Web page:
The Memory Police


Yoko Ogawa

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The Memory Police: Chapter 10  Summary & Analysis

A few days later, in the office of the publishing house, the narrator tells R that she has a place for him to hide. She tells him to hurry and get himself ready, but he cuts her off saying that his wife is pregnant, and that he won’t leave her behind. The narrator says that it is the safest thing for his whole family if he goes into hiding, otherwise they are not safe either. He is very hesitant, since he has no idea how long it will be for—or if it will even end. The narrator says that no one knows what will happen in the future, and that even the Memory Police may disappear.
The Memory Police are once again tearing families apart. R’s hesitancy to leave his wife shows that he is a caring person. Ultimately, though, it’s hard to argue with the narrator’s logic, since the Memory Police are rounding up not only immune people but also their families and loved ones. R’s concern about when his confinement will end also speaks to how everything on the island is in a very precarious state and how hard it is to imagine a future in which the Memory Police don’t exist.
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The narrator continues insisting that this is the best plan for everyone. R thinks about it, admitting that the narrator seems to have gotten into a dangerous situation because of him, but she says not to mind that. She wants to keep writing novels and having him edit them. In two days, he needs to be packed and head to the train station at eight o’clock—there, an old man will approach him. R is to follow this man to the safe location.
The narrator’s relationship to R is still mostly professional, although she clearly has some strong personal feelings for him, since she’s willing to drop everything and create a hiding space for him. This shows that she is impressed by his love of stories and that she wants to preserve his memories.
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Two days later, it rains heavily. The narrator waits nervously in her home. It normally takes 25 minutes to walk to her house from the train station—after 8:25, it seems like time is moving in slow motion. She can’t see anything outside except sheets of rain. The old man and R (finally) arrive after 8:45, soaking wet. The old man tells the narrator that it all went exactly to plan, and that the rain covered their tracks.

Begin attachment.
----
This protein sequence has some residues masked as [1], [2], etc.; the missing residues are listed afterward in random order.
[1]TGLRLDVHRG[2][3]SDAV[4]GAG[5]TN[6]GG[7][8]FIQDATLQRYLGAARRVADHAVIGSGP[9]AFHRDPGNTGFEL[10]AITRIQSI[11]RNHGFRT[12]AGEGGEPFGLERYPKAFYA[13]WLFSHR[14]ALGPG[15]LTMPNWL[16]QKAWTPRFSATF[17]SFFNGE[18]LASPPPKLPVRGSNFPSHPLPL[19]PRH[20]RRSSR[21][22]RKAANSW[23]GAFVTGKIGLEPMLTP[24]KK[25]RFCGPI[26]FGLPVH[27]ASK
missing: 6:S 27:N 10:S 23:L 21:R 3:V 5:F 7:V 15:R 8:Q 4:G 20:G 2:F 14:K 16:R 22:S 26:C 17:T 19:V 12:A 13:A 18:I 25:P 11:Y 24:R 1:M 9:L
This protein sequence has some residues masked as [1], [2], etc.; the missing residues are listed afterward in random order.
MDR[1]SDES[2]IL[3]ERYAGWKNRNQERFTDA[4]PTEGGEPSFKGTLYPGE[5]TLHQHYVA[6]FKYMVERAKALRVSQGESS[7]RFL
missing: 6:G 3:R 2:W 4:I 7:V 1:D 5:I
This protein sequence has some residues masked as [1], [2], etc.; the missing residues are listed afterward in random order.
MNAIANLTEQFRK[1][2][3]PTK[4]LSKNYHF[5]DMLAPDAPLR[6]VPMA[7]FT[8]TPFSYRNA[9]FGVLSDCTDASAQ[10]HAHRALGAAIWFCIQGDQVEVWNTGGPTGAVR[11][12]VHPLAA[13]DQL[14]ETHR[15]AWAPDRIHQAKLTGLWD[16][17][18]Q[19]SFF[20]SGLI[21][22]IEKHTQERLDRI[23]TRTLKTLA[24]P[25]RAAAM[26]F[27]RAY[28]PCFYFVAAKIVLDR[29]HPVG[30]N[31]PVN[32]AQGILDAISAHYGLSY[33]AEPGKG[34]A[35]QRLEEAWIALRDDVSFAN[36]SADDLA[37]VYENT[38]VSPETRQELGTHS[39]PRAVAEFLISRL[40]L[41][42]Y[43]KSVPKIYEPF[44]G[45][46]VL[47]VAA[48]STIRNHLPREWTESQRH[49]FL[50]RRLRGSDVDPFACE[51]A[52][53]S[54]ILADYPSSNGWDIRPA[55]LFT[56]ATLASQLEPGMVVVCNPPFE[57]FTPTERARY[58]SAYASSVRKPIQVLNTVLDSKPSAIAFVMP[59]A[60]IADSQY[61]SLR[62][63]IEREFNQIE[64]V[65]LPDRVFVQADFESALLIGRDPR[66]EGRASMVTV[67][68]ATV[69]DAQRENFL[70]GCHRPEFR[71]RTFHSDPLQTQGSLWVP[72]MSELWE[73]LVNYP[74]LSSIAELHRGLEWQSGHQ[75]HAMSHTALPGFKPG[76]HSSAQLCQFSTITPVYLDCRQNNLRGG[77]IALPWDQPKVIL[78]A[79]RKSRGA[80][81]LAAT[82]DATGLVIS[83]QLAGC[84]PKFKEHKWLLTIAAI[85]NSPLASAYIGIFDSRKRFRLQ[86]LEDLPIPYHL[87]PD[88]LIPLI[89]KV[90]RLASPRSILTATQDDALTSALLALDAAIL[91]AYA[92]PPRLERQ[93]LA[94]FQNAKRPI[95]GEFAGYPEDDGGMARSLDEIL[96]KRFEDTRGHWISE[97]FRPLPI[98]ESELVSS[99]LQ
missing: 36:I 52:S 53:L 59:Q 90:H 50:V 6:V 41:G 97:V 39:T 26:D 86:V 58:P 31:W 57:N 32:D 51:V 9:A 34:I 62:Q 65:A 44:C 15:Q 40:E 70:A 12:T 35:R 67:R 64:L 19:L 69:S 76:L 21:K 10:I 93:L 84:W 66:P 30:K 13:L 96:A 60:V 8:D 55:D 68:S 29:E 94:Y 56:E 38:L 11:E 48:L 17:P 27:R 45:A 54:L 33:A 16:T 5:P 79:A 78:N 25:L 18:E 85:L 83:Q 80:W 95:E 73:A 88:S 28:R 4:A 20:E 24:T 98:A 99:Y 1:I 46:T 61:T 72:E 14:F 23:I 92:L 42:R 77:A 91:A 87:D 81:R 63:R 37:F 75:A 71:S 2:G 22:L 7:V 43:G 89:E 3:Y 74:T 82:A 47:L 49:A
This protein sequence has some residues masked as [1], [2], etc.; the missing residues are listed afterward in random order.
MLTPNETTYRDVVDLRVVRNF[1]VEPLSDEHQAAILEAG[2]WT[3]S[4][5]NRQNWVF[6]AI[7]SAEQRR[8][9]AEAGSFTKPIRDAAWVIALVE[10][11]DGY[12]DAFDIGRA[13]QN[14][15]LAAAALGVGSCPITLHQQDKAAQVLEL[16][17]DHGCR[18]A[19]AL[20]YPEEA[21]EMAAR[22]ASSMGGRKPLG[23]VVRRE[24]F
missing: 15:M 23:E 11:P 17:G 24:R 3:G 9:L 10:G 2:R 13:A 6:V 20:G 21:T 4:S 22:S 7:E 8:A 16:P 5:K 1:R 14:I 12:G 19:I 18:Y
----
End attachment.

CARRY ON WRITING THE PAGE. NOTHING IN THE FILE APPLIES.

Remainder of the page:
This scene again shows the difficulty ordinary citizens have when trying to avoid surveillance by the Memory Police. The narrator waits nervously because she understands that what they are doing is very risky.
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R is surprised that the hiding space is in the narrator’s house. She tells him that they’re not working with any of the underground organizations and properly introduces him to the old man, explaining how they’ve known each other since her childhood. R is thankful for their help. The three sit in the dining room drying off and drinking tea, and afterwards, the narrator shows R to his room. R is very impressed when he sees the hideaway, observing that “it’s like a cave floating in the sky.”
R is impressed with the work that the narrator and the old man have done, calling his small room “a cave in the sky,” which shows that, while he'll be isolated, he’ll also be free. So, there is a duality to his confinement: he won’t be able to leave, but he won’t have to pretend he doesn’t remember things anymore, which will be liberating for him.
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The old man and the narrator leave R to get situated, and the narrator tells R she’ll bring him his lunch in a little while, to which he says thank you. After she closes the door to the room, she realizes how moved she is by his voice thanking her.
The narrator and R have an interesting relationship at this point—she is quite attached to him, and R admires the narrator’s writing and is appreciative of what she’s done. When R tells the narrator thank you, it seems as though she may be in love with him, which foreshadows how their relationship will grow while R is in confinement. 
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